Faith has been defined as the resolution to stand or
fall by the noblest hypothesis.

A good starting point in our enquiry is the “POINT.”
It is stated in the Hebrew “Zohar” (“Book of
Splendour”) that, “when the Concealed of all concealed
wished to reveal himself, He first made a single
Point. The Infinite was entirely unknown and diffused
no light before this Luminous Point violently broke
out through the vision,” (i. 15); and again, “the
indivisible Point, which has no limit, and which
cannot be comprehended because of this purity and
brightness, expanded from without, and formed a
brightness which served as a covering to the
indivisible Point, yet it could not be viewed in
consequence of its immeasurable lights” (v. 20) As
regards the first of these sentences it may be
relevant to point out that the most complex living
creature starts it career on this earth as, in effect,
a point, round which the physical-form gathers in
accordance with the guidance of the underlying reason
principle, or Logos.

A very old mystical saying has it that, “God is a
circle whose centre is everywhere and whose
circumference is nowhere.” A point has position but it
is without magnitude. This saying is thus another way
of indicating that God being eternal is above space
and time, but at the same time is present, or
immanent, at every point in space. This is the first
point in our Masonic ontology, for the “point within a
circle” is one of the most important symbols, and at
the moment the emphasis is on the point. This
particular point is then a symbol of God. It is the
point from which we all come and to which we all
return. It is the centre where all knowledge resides
and where we shall find the lost grand secrets. Until
we arrive at the centre we must perforce be content
with substituted secrets, for as Isaac Pennington
says, “All truth is a shadow except the last. But
every truth is Substance in its own place, though it
be but a Shadow in another place. And the Shadow is a
true Shadow, as the Substance is a true Substance.”

The idea connoted by the “centre,” which is itself an
adequate subject for a complete Paper, not merely a
passing reference appears variously in our Ritual as
“the All-seeing Eye,” the “Sacred Symbol,” in the
centre of the building,” “the Blazing Star or Glory in
the centre,” and by certain Hebrew Characters related
to the Middle Chamber of the Temple which are depicted
on the Second degree T.B. by the letter “G”. In the
Platonic dialogue known as the First Alcibiades it is
plainly declared that “to know oneself is wisdom and
the highest virtue of the soul; for the soul rightly
entering into herself will behold all other things and
Deity itself; laying aside multitude and the variety
of all manifested powers which she contains she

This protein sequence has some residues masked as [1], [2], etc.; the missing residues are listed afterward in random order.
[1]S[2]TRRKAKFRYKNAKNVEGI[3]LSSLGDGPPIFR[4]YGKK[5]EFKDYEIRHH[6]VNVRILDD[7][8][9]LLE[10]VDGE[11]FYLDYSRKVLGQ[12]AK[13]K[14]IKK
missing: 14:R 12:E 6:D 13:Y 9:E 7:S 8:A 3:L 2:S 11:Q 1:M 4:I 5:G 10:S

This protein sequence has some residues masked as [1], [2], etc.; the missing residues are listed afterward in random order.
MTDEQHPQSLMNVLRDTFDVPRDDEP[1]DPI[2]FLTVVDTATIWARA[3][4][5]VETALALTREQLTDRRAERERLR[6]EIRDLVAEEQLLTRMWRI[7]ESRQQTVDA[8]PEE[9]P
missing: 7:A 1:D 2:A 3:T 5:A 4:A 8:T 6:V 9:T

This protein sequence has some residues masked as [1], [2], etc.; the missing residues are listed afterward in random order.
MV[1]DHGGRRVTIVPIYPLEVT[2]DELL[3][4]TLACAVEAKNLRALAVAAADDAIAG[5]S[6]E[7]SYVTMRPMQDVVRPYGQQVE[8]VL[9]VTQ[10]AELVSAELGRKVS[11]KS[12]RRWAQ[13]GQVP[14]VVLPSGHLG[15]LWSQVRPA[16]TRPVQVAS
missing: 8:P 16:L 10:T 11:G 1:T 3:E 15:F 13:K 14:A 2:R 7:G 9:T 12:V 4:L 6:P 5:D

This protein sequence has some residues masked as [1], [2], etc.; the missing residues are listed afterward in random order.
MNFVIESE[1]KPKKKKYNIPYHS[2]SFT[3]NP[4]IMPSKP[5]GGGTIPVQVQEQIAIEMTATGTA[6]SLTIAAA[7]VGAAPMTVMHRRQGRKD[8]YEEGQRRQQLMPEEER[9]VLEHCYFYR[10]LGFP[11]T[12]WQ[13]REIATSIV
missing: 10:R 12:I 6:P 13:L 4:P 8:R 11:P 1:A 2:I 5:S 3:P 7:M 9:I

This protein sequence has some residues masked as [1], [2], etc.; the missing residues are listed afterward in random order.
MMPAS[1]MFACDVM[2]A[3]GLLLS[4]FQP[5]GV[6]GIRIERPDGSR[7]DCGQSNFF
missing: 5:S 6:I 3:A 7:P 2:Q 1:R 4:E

ascends to the highest watchtower of beings.”

I used also to be said that, when the Almighty wished
to create the Universe, He described a circle. Now the
instrument we use for this purpose is the Compass -
the emblem of restraint and limitation - so that the
idea behind this old saying is evident; creation in
space and time is a limitation of the Divine Essence.
We recollect, of course, that the Compasses will do
their work properly only when one point is fixed, thus
making the other point free to range over infinite
space. The fixed point is a vital condition of their
proper activity. Just as the point can be anywhere, so
the circumference is unlimited.

The Lectures tell us that the proper subjects of
Geometry are Magnitude and Extension, or a regular
progression from a point to a line, a line to a
superfices, and a superfices to a solid, i.e., 1 to 2,
2 to 3, and 3 to 4. This progression in ancient
Geometry was known as the Pythagorean Tetractys, and
was represented by ten dots arranged in the form of an
equilateral triangle with four dots in the side - and
this has a deeply mystical meaning. The single dot
carried the significance just accorded to the centre,
and was regarded as the Active principle in Nature, or
SPIRIT. The two dots represent the Passive principle,
or MATTER, and here it is pertinent to notice that in
these modern times matter is regarded as consisting in
the last resort of a combination of protons and
electrons, positive and negative charges of
electricity, something we know nothing about except in
its manifestations. The three dotes denoted the
combination of the active and passive principles or
physical form; and the four dots denoted the
perfection of nature. The whole was thus a glyph of
the perfection of the Deity in manifestation.

From another angle this regular progression referred